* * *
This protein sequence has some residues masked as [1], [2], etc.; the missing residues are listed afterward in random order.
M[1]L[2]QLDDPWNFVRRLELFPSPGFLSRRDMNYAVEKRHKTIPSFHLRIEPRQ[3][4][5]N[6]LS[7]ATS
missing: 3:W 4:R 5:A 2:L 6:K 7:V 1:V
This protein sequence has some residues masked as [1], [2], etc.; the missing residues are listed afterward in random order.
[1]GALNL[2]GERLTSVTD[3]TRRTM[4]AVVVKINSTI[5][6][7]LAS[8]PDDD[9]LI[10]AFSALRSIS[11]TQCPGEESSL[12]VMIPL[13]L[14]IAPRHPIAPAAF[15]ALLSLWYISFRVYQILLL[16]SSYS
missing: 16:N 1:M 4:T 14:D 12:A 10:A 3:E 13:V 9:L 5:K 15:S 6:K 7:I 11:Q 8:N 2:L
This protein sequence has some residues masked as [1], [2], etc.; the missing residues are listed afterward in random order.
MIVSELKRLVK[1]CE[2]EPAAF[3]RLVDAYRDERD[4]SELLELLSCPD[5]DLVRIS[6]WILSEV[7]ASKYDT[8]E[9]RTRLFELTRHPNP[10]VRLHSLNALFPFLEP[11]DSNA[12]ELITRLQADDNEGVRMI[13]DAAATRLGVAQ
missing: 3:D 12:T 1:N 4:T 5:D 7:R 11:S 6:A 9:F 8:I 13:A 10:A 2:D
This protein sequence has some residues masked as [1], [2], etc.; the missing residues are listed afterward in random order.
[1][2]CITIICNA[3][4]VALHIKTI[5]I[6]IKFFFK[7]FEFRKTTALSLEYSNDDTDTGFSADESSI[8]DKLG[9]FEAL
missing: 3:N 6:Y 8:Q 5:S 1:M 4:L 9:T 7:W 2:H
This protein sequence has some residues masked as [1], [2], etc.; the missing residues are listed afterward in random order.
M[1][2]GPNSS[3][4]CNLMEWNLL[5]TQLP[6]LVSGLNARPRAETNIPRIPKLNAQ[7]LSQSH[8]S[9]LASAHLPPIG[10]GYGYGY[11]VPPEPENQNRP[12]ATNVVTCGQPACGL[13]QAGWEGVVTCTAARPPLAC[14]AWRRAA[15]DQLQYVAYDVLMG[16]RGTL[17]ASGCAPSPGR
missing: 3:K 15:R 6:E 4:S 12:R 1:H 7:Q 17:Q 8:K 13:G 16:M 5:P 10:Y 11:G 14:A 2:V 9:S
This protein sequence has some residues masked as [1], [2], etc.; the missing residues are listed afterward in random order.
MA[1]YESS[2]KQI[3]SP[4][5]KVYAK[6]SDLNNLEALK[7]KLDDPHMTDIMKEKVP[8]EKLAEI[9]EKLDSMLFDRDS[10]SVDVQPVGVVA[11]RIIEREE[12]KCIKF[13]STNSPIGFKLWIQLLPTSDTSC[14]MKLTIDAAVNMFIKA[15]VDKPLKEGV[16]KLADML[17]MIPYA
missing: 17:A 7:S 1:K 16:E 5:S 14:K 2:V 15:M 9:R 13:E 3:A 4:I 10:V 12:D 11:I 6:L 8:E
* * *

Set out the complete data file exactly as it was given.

This protein sequence has some residues masked as [1], [2], etc.; the missing residues are listed afterward in random order.
M[1]L[2]QLDDPWNFVRRLELFPSPGFLSRRDMNYAVEKRHKTIPSFHLRIEPRQ[3][4][5]N[6]LS[7]ATS
missing: 3:W 4:R 5:A 2:L 6:K 7:V 1:V
This protein sequence has some residues masked as [1], [2], etc.; the missing residues are listed afterward in random order.
[1]GALNL[2]GERLTSVTD[3]TRRTM[4]AVVVKINSTI[5][6][7]LAS[8]PDDD[9]LI[10]AFSALRSIS[11]TQCPGEESSL[12]VMIPL[13]L[14]IAPRHPIAPAAF[15]ALLSLWYISFRVYQILLL[16]SSYS
missing: 16:N 1:M 4:T 14:D 12:A 10:A 3:E 13:V 9:L 5:K 15:S 6:K 7:I 11:Q 8:N 2:L
This protein sequence has some residues masked as [1], [2], etc.; the missing residues are listed afterward in random order.
MIVSELKRLVK[1]CE[2]EPAAF[3]RLVDAYRDERD[4]SELLELLSCPD[5]DLVRIS[6]WILSEV[7]ASKYDT[8]E[9]RTRLFELTRHPNP[10]VRLHSLNALFPFLEP[11]DSNA[12]ELITRLQADDNEGVRMI[13]DAAATRLGVAQ
missing: 3:D 12:T 1:N 4:T 5:D 7:R 11:S 6:A 9:F 8:I 13:A 10:A 2:D
This protein sequence has some residues masked as [1], [2], etc.; the missing residues are listed afterward in random order.
[1][2]CITIICNA[3][4]VALHIKTI[5]I[6]IKFFFK[7]FEFRKTTALSLEYSNDDTDTGFSADESSI[8]DKLG[9]FEAL
missing: 3:N 6:Y 8:Q 5:S 1:M 4:L 9:T 7:W 2:H
This protein sequence has some residues masked as [1], [2], etc.; the missing residues are listed afterward in random order.
M[1][2]GPNSS[3][4]CNLMEWNLL[5]TQLP[6]LVSGLNARPRAETNIPRIPKLNAQ[7]LSQSH[8]S[9]LASAHLPPIG[10]GYGYGY[11]VPPEPENQNRP[12]ATNVVTCGQPACGL[13]QAGWEGVVTCTAARPPLAC[14]AWRRAA[15]DQLQYVAYDVLMG[16]RGTL[17]ASGCAPSPGR
missing: 3:K 15:R 6:E 4:S 12:R 1:H 7:Q 17:Q 8:K 13:G 16:M 5:P 10:Y 11:G 14:A 2:V 9:S
This protein sequence has some residues masked as [1], [2], etc.; the missing residues are listed afterward in random order.
MA[1]YESS[2]KQI[3]SP[4][5]KVYAK[6]SDLNNLEALK[7]KLDDPHMTDIMKEKVP[8]EKLAEI[9]EKLDSMLFDRDS[10]SVDVQPVGVVA[11]RIIEREE[12]KCIKF[13]STNSPIGFKLWIQLLPTSDTSC[14]MKLTIDAAVNMFIKA[15]VDKPLKEGV[16]KLADML[17]MIPYA
missing: 17:A 7:S 1:K 16:E 5:S 14:K 2:V 15:M 9:R 13:E 3:A 4:I 10:V 12:D 11:I 6:L 8:E